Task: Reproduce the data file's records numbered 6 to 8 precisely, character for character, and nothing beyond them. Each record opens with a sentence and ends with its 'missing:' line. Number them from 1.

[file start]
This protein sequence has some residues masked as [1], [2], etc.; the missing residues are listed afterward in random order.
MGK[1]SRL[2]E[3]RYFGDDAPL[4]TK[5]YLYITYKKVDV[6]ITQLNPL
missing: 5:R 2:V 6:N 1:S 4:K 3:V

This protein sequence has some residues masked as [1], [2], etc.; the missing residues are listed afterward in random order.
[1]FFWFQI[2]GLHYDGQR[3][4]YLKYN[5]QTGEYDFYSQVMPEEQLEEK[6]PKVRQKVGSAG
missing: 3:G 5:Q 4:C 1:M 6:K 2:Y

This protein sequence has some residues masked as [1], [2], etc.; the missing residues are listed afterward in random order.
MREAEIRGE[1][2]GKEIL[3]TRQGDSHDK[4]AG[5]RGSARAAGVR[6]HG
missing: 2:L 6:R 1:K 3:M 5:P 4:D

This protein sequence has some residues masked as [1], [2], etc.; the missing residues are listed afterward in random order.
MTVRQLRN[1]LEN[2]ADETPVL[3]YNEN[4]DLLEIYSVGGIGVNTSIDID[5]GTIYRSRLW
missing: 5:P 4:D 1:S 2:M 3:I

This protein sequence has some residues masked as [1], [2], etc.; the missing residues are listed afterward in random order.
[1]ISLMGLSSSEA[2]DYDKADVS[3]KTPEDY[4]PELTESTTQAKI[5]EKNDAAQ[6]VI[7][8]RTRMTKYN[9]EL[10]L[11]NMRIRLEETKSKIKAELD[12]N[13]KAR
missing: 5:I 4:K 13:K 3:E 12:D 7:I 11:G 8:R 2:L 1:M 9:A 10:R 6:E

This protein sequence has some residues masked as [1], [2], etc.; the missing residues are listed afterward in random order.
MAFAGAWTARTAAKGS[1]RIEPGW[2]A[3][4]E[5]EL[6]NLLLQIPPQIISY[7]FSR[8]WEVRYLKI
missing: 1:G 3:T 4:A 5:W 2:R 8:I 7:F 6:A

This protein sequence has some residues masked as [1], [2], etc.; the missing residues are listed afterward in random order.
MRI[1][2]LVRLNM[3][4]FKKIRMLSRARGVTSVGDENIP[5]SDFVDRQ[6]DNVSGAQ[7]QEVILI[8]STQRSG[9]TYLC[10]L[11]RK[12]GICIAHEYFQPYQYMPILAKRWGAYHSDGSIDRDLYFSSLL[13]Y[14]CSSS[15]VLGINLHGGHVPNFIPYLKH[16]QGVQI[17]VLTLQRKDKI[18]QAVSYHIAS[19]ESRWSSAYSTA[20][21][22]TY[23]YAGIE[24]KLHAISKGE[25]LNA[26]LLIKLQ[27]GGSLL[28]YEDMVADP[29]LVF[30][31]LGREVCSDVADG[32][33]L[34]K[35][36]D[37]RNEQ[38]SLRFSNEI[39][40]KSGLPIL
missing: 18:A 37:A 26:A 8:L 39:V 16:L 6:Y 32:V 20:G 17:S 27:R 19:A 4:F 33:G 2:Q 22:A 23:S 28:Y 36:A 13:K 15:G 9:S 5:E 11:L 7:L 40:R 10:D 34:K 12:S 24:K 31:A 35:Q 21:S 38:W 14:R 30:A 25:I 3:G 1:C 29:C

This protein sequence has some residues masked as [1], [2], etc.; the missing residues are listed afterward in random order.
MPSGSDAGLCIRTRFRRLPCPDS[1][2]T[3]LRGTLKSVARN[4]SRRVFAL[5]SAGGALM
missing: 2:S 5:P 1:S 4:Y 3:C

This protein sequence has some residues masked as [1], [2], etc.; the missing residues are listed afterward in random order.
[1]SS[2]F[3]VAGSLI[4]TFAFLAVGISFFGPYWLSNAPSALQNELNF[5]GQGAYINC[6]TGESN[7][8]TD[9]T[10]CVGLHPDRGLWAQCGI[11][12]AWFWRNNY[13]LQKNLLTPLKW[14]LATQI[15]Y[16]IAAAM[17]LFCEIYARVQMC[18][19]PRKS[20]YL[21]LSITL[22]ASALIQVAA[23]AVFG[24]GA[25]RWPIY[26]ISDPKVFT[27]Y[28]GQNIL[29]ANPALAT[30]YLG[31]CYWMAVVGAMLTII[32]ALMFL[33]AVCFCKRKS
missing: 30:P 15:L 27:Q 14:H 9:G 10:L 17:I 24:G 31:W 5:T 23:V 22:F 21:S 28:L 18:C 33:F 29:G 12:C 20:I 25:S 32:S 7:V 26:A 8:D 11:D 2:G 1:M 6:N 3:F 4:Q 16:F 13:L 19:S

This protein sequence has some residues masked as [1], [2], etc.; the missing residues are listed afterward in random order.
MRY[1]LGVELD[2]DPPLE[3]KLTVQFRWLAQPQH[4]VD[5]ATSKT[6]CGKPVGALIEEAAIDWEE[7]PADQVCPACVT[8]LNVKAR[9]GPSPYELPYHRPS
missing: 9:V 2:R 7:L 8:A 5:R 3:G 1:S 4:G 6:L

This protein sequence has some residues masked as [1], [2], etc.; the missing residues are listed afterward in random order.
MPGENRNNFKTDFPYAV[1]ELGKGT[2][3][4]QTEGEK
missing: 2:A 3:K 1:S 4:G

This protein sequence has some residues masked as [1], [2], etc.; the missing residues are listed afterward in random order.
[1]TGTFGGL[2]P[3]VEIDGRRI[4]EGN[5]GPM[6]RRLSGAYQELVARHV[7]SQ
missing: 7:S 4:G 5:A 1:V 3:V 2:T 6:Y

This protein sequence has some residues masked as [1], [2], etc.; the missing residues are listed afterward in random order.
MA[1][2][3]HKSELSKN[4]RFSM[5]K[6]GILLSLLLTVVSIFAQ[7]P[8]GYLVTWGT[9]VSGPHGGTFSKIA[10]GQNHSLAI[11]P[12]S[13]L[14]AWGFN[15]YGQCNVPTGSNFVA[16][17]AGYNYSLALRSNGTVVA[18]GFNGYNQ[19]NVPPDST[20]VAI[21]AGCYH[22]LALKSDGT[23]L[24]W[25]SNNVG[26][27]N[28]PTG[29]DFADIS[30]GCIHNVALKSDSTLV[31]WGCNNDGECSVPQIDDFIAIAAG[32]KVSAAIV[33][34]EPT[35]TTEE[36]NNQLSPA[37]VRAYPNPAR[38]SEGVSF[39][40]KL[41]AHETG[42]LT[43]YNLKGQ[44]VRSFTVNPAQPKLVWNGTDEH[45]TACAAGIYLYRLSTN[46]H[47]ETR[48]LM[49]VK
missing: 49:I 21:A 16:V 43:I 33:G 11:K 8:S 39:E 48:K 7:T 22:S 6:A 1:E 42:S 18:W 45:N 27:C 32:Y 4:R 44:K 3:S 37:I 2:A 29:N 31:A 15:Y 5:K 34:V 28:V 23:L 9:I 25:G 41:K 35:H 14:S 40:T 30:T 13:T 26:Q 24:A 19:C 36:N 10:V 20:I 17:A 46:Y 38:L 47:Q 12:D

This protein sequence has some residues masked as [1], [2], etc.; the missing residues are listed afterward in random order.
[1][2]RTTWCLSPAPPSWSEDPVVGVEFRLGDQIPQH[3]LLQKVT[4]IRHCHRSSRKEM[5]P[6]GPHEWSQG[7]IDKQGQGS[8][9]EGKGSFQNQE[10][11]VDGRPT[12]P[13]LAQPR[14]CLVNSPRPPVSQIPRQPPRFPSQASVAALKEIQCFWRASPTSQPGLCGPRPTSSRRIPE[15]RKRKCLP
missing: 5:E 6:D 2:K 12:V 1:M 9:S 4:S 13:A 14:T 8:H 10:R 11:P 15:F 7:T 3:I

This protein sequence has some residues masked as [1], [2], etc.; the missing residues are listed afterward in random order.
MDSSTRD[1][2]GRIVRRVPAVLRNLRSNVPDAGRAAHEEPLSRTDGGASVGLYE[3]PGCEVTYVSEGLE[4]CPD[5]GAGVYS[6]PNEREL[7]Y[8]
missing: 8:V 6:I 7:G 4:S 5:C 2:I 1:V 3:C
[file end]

This protein sequence has some residues masked as [1], [2], etc.; the missing residues are listed afterward in random order.
MAFAGAWTARTAAKGS[1]RIEPGW[2]A[3][4]E[5]EL[6]NLLLQIPPQIISY[7]FSR[8]WEVRYLKI
missing: 1:G 3:T 4:A 5:W 2:R 8:I 7:F 6:A

This protein sequence has some residues masked as [1], [2], etc.; the missing residues are listed afterward in random order.
MRI[1][2]LVRLNM[3][4]FKKIRMLSRARGVTSVGDENIP[5]SDFVDRQ[6]DNVSGAQ[7]QEVILI[8]STQRSG[9]TYLC[10]L[11]RK[12]GICIAHEYFQPYQYMPILAKRWGAYHSDGSIDRDLYFSSLL[13]Y[14]CSSS[15]VLGINLHGGHVPNFIPYLKH[16]QGVQI[17]VLTLQRKDKI[18]QAVSYHIAS[19]ESRWSSAYSTA[20][21][22]TY[23]YAGIE[24]KLHAISKGE[25]LNA[26]LLIKLQ[27]GGSLL[28]YEDMVADP[29]LVF[30][31]LGREVCSDVADG[32][33]L[34]K[35][36]D[37]RNEQ[38]SLRFSNEI[39][40]KSGLPIL
missing: 18:A 37:A 26:A 8:L 39:V 16:L 6:Y 32:V 20:G 17:S 27:R 19:A 4:F 33:G 2:Q 22:A 23:S 28:Y 36:A 13:K 15:G 9:S 5:E 11:L 7:L 40:R 10:D 34:K 12:S 24:K 31:A 35:Q 21:S 38:W 14:R 30:A 25:I 3:G 1:C 29:C

This protein sequence has some residues masked as [1], [2], etc.; the missing residues are listed afterward in random order.
MPSGSDAGLCIRTRFRRLPCPDS[1][2]T[3]LRGTLKSVARN[4]SRRVFAL[5]SAGGALM
missing: 2:S 5:P 1:S 4:Y 3:C